One of the duties of the volunteers on the photography project is to prepare and deliver two lessons for the students at a local school. As I have arrived in week three of four, my group was already well underway with planning their lesson for this week. I have five photographers, a German girl, an Italian girl, an American lady, and a married couple from Israel. One of the things I love about volunteering is the huge variety of people I meet – they come from all over the world and are all different ages. My group this week are aged from 19 – 66 🙂
We drove for 30 minutes to the school, and as soon as we entered the classroom the students got busy arranging themselves into groups so that they could all view the laptops that we had brought. The children speak basic English but we had an interpreter with us and I was really impressed at their politeness and how well behaved they were. When they want to answer a question they put their hands up as you would expect, but then stand to answer it if they are chosen. The lesson that we had to deliver was about different habitats; desert, rainforest, grasslands and ocean, and the volunteers did an amazing job.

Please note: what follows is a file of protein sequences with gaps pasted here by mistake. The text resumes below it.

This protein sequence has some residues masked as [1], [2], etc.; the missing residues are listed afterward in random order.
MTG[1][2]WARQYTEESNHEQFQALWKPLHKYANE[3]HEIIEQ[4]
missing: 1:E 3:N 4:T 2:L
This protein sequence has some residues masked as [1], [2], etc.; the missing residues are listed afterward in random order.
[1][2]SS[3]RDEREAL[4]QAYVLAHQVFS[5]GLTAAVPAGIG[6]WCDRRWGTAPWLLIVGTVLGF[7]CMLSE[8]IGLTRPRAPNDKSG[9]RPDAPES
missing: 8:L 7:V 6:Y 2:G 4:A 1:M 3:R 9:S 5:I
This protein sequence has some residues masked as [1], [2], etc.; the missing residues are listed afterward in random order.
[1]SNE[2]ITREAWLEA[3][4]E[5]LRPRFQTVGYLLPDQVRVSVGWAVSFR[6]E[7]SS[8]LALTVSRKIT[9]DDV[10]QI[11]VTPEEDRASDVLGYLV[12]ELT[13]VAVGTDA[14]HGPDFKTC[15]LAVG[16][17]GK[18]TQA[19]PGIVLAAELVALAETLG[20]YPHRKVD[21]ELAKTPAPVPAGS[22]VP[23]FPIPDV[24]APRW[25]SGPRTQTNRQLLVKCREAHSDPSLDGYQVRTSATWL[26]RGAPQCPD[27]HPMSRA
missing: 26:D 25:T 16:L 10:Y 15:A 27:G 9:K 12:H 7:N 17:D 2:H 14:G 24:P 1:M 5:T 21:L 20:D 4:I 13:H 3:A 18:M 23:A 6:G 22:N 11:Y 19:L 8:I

We also paid a visit to chat with ‘the elders’ in a community up in the hills. This gentleman allows African Impact volunteers to come into his home with an interpreter (for a small donation of £2.23) and ask him questions about anything we like. Topics ranged from what he does for a living (growing maize to sell), how old he is (71), how things have changed since he was a boy (not much!) how many children he has (6, but they had 10 and 4 died) His wife joined us for a while, so did two of his grandchildren and his daughter in law, who has to cook for the whole family.
On the way back down the hill, we passed a rather bonkers man who appeared to be doing a rain dance! He was tending to the plants he is growing to sell, and certainly made an impression on us 🙂
Any journey into the community has numerous stops, for the driver to chat to people or to give others a lift if there is room. Ziggy stopped next to some schoolgirls who were carrying a young boy – this is Ziggy’s son, and the girl carrying him is a friend of Ziggy’s girlfriend. Ziggy can’t afford to marry her yet as he doesn’t have enough cows!
Yet further down the hillside, we picked up some teenage schoolchildren who were walking home. We drove for ages before dropping them off one by one. I asked the last boy how long it takes him to walk to school – the answer was one and a half hours 😦